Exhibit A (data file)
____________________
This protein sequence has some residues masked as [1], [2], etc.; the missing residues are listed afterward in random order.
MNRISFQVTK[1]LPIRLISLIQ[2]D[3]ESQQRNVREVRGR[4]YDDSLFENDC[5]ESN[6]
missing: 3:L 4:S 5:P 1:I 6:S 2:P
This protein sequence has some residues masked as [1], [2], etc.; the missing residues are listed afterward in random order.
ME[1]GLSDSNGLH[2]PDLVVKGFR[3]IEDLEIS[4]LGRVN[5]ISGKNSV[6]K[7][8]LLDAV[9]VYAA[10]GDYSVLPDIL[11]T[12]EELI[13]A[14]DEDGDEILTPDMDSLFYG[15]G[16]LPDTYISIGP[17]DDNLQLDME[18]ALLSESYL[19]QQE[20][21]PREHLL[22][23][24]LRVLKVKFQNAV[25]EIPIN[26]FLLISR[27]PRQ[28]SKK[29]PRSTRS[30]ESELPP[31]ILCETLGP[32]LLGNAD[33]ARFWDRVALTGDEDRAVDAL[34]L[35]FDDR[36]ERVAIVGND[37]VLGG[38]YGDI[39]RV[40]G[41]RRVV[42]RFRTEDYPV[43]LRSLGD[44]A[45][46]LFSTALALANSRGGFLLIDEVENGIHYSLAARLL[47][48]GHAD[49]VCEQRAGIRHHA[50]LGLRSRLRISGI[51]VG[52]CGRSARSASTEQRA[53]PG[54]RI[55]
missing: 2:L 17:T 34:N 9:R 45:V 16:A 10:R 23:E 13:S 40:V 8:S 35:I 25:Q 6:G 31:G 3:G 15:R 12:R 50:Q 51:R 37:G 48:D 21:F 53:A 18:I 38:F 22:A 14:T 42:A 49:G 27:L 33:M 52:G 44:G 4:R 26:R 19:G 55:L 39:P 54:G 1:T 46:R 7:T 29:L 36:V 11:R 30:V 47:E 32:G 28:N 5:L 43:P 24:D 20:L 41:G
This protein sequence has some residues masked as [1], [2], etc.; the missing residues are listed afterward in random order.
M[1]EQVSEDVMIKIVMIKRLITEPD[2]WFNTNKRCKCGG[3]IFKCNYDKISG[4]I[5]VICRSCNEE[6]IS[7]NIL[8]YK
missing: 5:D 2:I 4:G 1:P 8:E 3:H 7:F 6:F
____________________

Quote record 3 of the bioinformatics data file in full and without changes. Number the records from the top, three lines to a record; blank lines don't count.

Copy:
This protein sequence has some residues masked as [1], [2], etc.; the missing residues are listed afterward in random order.
M[1]EQVSEDVMIKIVMIKRLITEPD[2]WFNTNKRCKCGG[3]IFKCNYDKISG[4]I[5]VICRSCNEE[6]IS[7]NIL[8]YK
missing: 5:D 2:I 4:G 1:P 8:E 3:H 7:F 6:F